I suppose that from the outside it might seem restrictive but maybe I dont feel oppressed as I dont see drinking wine,smoking,and having sex before Im married neccessary things,and I am quite happy without them.I make my own choices in the end,based on what I see,what I hear,I pray and read the scriptures,and decide.(I personally think the modern prophets have the right idea about alcohol-getting wasted on the weekend doesnt strike me as particularily entertaining,and even when I was always the only mormon in my classes,the thought of wearing lowcut shirts never really appealed to me.

    heres a question,have you asked very many mormons if they feel opressed/overly regulated?*thoughtful expression*I suppose that could be proof they over regulate……anything is possible.

    I actually like hearing others oppinions about the church,as well as about other churches.its very interesting,

    and I just have to ask the question one last time.why would you WANT a temple reccomend if you didnt believe in the restoration,Jesus Christ,or dont support the bretheren(presumably the prophet?he/the past prophets IS/are the one/s who dedicate/d )the our temples to the lord.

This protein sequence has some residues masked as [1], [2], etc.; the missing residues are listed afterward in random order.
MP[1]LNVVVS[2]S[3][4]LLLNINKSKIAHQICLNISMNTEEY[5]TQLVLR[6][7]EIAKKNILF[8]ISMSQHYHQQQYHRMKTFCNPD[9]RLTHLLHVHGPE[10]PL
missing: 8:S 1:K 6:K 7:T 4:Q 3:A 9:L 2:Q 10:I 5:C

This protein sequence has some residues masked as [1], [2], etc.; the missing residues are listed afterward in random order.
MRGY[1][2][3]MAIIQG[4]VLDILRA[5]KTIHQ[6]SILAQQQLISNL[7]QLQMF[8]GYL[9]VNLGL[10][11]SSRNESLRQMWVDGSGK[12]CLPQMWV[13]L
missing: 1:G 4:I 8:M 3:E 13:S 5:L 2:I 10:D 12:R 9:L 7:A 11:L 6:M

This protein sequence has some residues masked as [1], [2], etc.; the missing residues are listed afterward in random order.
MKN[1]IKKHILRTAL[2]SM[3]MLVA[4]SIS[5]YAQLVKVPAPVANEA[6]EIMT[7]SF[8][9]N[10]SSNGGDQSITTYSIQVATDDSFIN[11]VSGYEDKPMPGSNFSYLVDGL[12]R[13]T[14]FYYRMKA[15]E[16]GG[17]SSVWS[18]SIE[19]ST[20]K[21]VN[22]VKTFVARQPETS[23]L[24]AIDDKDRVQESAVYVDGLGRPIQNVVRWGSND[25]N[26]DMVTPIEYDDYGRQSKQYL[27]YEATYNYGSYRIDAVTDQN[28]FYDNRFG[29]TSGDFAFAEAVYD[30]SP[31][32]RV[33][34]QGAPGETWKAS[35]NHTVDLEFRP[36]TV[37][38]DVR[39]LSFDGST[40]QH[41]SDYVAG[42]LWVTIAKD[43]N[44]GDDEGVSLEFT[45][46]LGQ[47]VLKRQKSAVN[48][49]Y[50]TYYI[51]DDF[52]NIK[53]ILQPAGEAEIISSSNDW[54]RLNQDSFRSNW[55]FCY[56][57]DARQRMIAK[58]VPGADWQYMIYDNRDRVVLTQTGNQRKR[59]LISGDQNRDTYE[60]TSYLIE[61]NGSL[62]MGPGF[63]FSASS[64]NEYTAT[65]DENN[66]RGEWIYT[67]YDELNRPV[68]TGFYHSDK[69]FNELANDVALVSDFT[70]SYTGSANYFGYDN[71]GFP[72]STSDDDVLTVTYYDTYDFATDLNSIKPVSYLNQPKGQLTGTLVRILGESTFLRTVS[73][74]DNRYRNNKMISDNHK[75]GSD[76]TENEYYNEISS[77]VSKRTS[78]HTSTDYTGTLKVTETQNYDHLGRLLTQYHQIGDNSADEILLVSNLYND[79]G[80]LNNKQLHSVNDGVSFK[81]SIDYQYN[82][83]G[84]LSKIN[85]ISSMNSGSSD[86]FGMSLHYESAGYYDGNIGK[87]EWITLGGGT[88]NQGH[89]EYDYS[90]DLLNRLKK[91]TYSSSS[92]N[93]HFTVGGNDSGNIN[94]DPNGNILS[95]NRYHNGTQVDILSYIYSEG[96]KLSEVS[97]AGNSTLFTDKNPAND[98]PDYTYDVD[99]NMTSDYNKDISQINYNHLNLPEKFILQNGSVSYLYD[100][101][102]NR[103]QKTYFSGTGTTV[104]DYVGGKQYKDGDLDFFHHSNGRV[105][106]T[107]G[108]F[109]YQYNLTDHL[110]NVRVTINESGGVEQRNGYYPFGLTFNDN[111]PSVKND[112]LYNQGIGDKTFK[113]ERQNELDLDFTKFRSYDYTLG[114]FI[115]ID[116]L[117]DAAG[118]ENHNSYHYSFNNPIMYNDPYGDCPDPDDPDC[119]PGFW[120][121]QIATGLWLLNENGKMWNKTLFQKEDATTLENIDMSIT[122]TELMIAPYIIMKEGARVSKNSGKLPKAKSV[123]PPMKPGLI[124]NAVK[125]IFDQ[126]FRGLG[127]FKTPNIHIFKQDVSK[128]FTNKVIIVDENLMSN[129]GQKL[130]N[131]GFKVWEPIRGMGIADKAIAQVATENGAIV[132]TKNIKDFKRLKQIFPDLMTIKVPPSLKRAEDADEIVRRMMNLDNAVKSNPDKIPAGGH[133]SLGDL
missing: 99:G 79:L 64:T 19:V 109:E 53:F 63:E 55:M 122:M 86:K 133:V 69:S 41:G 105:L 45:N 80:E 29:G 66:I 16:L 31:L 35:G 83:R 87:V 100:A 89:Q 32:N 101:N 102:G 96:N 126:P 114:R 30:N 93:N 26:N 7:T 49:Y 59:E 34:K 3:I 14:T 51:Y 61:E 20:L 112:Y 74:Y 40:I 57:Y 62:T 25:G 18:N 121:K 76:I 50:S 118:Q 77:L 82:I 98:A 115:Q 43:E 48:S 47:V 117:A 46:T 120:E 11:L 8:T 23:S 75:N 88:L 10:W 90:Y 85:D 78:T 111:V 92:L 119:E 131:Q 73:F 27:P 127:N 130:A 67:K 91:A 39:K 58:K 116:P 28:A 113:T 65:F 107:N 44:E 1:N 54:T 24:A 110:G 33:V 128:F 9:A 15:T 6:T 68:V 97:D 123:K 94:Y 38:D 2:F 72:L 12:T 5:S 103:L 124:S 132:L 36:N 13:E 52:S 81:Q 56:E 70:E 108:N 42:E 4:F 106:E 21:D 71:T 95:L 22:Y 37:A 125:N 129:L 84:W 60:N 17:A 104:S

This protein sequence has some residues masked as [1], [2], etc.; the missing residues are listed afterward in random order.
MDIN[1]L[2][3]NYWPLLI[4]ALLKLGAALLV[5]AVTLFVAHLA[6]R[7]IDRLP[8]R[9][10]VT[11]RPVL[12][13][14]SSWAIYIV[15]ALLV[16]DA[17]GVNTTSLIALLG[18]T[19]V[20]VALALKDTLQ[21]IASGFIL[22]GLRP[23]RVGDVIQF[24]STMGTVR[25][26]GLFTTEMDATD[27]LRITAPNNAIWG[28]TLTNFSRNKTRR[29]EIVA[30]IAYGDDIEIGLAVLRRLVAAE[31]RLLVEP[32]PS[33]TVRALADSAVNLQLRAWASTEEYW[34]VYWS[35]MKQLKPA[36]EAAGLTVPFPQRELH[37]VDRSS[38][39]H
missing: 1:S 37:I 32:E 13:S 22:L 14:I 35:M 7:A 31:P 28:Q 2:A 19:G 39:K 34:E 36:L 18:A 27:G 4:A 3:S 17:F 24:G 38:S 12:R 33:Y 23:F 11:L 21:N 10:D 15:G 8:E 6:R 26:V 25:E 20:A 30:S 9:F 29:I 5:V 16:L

41. What would Jesus “do”? Certainly nothing, for fear someone would say he was earning his way to Heaven.

    “If you have done it unto the least of these my bretheren, you have done it unto me.” But don’t think for a minute anyone in Heaven will notice.

    It amazes me how scholars can read and read and read and only see their own doctrine and not the truth.

    We are going to be judged by our works, people. God will not judge us by anything we have no control over. Works don’t just come from being saved and you are not saved if you sit and do nothing to help your fellow man. If you help your fellow man because you have nothing else better to do then you have made no sacrifice. Unless you give of yourself, your precious time, your personal resources… then you LOSE!

    Have a clue, (yeeesh).

  42. If we are just saved by grace, then why did God give us the 10 commandments? Didn’t he say “If you love me keep my commandments?” How do you keep the sabbath day holy when you are sitting at the Golden Corral chowing down after church? Mormons are a lot more committed to their beliefs than evangelical christains will ever be.

  43. Dear Tom: